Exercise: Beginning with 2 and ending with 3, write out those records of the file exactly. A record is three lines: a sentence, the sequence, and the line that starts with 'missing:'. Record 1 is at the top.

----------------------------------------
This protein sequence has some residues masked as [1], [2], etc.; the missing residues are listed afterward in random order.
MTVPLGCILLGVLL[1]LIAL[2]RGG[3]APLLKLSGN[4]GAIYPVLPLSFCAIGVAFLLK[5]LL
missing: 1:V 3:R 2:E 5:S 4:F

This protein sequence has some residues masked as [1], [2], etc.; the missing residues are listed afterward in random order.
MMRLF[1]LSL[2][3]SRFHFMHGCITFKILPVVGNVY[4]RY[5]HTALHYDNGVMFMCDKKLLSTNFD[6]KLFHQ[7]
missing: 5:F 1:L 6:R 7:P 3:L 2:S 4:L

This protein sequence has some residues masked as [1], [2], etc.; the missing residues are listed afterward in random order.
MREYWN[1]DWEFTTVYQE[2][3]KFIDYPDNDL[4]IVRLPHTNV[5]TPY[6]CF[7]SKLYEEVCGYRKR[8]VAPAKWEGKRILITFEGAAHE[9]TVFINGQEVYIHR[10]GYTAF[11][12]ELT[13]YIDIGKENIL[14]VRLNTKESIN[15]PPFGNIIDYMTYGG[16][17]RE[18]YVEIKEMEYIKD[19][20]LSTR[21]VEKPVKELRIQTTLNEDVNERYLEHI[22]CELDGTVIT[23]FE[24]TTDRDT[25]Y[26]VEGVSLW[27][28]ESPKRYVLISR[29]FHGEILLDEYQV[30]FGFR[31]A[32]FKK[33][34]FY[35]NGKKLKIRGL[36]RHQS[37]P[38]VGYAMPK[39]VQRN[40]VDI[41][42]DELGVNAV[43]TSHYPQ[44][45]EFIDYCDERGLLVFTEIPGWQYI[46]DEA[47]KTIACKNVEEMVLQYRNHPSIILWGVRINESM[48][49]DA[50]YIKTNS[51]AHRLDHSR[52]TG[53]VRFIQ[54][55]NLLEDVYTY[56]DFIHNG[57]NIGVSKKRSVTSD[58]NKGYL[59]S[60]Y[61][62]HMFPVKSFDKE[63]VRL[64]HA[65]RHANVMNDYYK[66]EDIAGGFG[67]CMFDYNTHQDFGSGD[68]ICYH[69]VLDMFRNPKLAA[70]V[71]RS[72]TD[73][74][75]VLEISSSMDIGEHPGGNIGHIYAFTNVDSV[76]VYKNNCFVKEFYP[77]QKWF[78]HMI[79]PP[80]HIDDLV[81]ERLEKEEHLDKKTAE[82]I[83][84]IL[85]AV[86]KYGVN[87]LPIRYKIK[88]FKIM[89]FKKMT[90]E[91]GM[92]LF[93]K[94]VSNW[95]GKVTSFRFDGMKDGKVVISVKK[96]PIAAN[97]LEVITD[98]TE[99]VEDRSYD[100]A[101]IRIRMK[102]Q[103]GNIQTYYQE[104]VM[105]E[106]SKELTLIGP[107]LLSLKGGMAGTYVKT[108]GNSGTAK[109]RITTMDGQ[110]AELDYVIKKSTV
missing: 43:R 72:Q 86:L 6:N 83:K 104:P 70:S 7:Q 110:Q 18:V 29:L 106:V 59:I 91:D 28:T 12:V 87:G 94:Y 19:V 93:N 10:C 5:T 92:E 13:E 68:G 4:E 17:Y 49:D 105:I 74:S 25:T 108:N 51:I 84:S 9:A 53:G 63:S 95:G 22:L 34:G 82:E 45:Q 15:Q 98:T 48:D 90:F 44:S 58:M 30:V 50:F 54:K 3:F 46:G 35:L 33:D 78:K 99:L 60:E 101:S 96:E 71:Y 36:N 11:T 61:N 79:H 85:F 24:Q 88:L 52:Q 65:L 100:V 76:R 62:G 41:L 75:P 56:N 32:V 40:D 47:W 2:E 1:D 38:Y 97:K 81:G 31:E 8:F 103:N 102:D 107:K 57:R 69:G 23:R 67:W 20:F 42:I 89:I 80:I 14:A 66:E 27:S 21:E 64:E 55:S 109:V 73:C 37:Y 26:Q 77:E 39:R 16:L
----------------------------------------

This protein sequence has some residues masked as [1], [2], etc.; the missing residues are listed afterward in random order.
MMRLF[1]LSL[2][3]SRFHFMHGCITFKILPVVGNVY[4]RY[5]HTALHYDNGVMFMCDKKLLSTNFD[6]KLFHQ[7]
missing: 5:F 1:L 6:R 7:P 3:L 2:S 4:L

This protein sequence has some residues masked as [1], [2], etc.; the missing residues are listed afterward in random order.
MREYWN[1]DWEFTTVYQE[2][3]KFIDYPDNDL[4]IVRLPHTNV[5]TPY[6]CF[7]SKLYEEVCGYRKR[8]VAPAKWEGKRILITFEGAAHE[9]TVFINGQEVYIHR[10]GYTAF[11][12]ELT[13]YIDIGKENIL[14]VRLNTKESIN[15]PPFGNIIDYMTYGG[16][17]RE[18]YVEIKEMEYIKD[19][20]LSTR[21]VEKPVKELRIQTTLNEDVNERYLEHI[22]CELDGTVIT[23]FE[24]TTDRDT[25]Y[26]VEGVSLW[27][28]ESPKRYVLISR[29]FHGEILLDEYQV[30]FGFR[31]A[32]FKK[33][34]FY[35]NGKKLKIRGL[36]RHQS[37]P[38]VGYAMPK[39]VQRN[40]VDI[41][42]DELGVNAV[43]TSHYPQ[44][45]EFIDYCDERGLLVFTEIPGWQYI[46]DEA[47]KTIACKNVEEMVLQYRNHPSIILWGVRINESM[48][49]DA[50]YIKTNS[51]AHRLDHSR[52]TG[53]VRFIQ[54][55]NLLEDVYTY[56]DFIHNG[57]NIGVSKKRSVTSD[58]NKGYL[59]S[60]Y[61][62]HMFPVKSFDKE[63]VRL[64]HA[65]RHANVMNDYYK[66]EDIAGGFG[67]CMFDYNTHQDFGSGD[68]ICYH[69]VLDMFRNPKLAA[70]V[71]RS[72]TD[73][74][75]VLEISSSMDIGEHPGGNIGHIYAFTNVDSV[76]VYKNNCFVKEFYP[77]QKWF[78]HMI[79]PP[80]HIDDLV[81]ERLEKEEHLDKKTAE[82]I[83][84]IL[85]AV[86]KYGVN[87]LPIRYKIK[88]FKIM[89]FKKMT[90]E[91]GM[92]LF[93]K[94]VSNW[95]GKVTSFRFDGMKDGKVVISVKK[96]PIAAN[97]LEVITD[98]TE[99]VEDRSYD[100]A[101]IRIRMK[102]Q[103]GNIQTYYQE[104]VM[105]E[106]SKELTLIGP[107]LLSLKGGMAGTYVKT[108]GNSGTAK[109]RITTMDGQ[110]AELDYVIKKSTV
missing: 43:R 72:Q 86:L 6:N 83:K 104:P 70:S 7:Q 110:Q 18:V 29:L 106:V 59:I 91:D 28:T 12:V 87:G 94:Y 19:V 93:N 10:C 5:T 92:E 13:E 68:G 4:E 17:Y 49:D 105:I 74:S 25:T 108:N 51:I 84:S 9:A 53:G 63:S 95:G 22:L 34:G 82:E 45:Q 15:Q 98:T 48:D 90:F 44:S 58:M 30:V 50:F 54:K 3:F 46:G 35:L 33:D 78:K 99:L 60:E 101:S 96:E 71:Y 36:N 11:T 61:N 79:H 85:F 24:Q 88:L 52:Q 65:L 100:V 76:R 62:G 41:L 75:P 56:N 32:V 40:D 47:W 2:E 1:D 38:Y 97:K 81:G 31:E 8:F 103:N 102:D 107:K 57:R 69:G 23:R 67:W 20:F 42:I 89:I 80:I 14:A 66:E 27:S 21:E 64:E 55:S 109:V 73:C 37:Y 26:Q 77:E 39:R 16:L